Goa Florentin and Jerusalem

I’ve been wondering whether my posts are too cluttered, if I should do what my friend does and limit myself to one topic per post. What do you think? Is that necessary?

This past Thursday was the opening of Goa Florentin, a new psy bar and gallery on Hatserim street in Florentin owned by my friend’s dad. The opening was great, there were crowds standing outside the bar, a live reggae band playing on the roof, free rounds of beer, beautiful art on the walls and jewelry on display, and very very nice people. The bar is nice, comfortable and easy to be in. It is not pretentious or exclusive, it’s cheap, and there are comfortable couches to sit on (if you’re lucky enough and no one else is on it).

The following day, I spent the day with my friend from high school who has been visiting her family in Tel Aviv. We got lost for about an hour trying to find our way to the beach because we were so engrossed in conversation, and we had a lovely time lounging around together. I then met with another friend and caught a sherut to Jerusalem.

Upon arrival, we wandered around Ben Yehuda street for a while looking for a bar, and found two Brazilian guys who joined us. We finally settled with a heavy metal bar, Asgard, where we knew another friend of mine would be joining. And so began my best night out since I’ve been in Tel Aviv – full of laughter and noise and fun.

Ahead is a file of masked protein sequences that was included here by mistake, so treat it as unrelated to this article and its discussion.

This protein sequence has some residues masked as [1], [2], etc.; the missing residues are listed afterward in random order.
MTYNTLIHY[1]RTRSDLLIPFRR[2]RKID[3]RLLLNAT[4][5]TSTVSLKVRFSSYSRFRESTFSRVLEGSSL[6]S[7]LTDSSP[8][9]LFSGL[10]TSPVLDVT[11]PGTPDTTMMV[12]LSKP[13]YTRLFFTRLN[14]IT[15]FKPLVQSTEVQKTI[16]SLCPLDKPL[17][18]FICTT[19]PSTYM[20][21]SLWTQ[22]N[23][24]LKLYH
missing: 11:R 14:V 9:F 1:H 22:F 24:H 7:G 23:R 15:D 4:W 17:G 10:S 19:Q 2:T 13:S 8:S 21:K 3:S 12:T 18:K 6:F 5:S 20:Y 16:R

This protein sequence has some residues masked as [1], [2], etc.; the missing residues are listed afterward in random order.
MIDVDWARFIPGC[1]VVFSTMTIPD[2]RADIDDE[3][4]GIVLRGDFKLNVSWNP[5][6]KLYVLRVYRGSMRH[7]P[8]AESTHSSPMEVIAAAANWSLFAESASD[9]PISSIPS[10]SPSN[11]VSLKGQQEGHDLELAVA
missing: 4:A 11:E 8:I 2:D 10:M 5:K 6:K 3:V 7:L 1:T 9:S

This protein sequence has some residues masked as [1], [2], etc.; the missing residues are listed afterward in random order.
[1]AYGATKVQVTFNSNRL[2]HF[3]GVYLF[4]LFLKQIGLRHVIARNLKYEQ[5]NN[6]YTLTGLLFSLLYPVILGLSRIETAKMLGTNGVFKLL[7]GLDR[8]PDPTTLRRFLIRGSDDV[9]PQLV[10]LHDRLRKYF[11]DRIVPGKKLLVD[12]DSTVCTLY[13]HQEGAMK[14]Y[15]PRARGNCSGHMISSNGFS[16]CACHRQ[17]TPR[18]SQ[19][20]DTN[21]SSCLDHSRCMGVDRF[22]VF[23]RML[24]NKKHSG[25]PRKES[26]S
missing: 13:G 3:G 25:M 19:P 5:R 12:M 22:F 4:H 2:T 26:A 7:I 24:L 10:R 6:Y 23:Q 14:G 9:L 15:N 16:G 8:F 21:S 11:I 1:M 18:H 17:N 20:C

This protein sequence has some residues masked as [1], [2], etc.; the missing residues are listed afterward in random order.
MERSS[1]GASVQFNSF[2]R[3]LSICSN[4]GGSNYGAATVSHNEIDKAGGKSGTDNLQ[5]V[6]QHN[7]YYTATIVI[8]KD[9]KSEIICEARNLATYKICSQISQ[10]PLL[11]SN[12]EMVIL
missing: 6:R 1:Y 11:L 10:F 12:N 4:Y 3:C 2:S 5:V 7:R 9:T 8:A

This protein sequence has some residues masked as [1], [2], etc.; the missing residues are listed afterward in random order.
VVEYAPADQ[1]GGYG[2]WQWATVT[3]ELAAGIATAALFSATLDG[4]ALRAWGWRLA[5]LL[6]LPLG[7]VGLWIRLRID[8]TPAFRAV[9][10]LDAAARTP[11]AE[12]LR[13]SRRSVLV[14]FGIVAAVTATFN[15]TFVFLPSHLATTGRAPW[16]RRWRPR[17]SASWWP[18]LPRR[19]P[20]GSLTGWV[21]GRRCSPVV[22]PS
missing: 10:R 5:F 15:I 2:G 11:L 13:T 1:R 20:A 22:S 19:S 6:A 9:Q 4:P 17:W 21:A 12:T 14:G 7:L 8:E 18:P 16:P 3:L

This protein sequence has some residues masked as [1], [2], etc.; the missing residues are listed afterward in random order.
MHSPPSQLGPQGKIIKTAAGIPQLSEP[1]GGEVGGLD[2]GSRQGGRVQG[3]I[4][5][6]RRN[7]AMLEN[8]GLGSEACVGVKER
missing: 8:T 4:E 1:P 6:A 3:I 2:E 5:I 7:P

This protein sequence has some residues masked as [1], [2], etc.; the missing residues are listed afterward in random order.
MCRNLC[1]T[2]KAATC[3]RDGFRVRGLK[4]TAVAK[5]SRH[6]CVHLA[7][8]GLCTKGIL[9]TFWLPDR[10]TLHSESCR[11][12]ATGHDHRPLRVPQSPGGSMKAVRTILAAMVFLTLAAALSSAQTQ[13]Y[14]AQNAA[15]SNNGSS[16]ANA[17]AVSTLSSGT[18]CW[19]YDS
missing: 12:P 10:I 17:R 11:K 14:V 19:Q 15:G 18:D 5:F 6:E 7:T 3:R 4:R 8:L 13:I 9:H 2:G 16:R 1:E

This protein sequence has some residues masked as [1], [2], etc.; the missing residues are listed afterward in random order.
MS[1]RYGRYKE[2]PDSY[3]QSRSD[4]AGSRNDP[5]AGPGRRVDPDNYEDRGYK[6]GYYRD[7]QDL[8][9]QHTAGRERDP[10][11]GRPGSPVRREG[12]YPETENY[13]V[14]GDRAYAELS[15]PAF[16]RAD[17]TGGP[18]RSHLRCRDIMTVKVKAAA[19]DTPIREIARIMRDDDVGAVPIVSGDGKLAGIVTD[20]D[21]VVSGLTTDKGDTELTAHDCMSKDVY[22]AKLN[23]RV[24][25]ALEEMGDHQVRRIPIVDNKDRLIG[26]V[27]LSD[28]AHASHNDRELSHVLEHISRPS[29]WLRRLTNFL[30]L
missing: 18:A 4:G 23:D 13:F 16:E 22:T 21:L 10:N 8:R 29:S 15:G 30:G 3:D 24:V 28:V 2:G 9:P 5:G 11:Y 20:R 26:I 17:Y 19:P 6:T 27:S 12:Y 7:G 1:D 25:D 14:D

My friend and I stayed in Sheikh Jarrah with an aid worker I know, and I stand by the fact that Sheikh Jarrah is an absolutely stunning neighbourhood – it HAS to be visited. Together, we walked to the Old City to wander around (you cannot get sick of it) for a few hours before meeting up with the Brazilians and heading back to Zedekiah’s Caves, where we spent about an hour or so.

The Brazilians offered us a lift back to Sheikh Jarrah which led us through Me’a She’arim on Shabbat. At first we were confused when we saw a crowd of ultra-orthodox on the sidewalks shouting and a bunch of men dancing and broken bags of trash lining the street. A policeman motioned us to come forward and to drive through, and as we did I realized what was happening. The ultra-orthodox were shouting SHABBAT at us, furious that we were driving through, and the bags of trash were the remains of trash that must have been thrown at cars before the police and soldiers arrived. One of the Brazilians, unaware of what was happening, had a big grin on his face and was waving and smiling out the window thinking that there was some kind of festival and that everyone was being kind and friendly.

Back at the apartment, we helped our host clean up and prepare for his birthday party, a moustache bash. It was a lot of fun and I met a number of very interesting people. We stayed very late and ended up back in Tel Aviv at about 3am, having to go to work the next day.

Ah Jerusalem, how I can’t wait to return to you.

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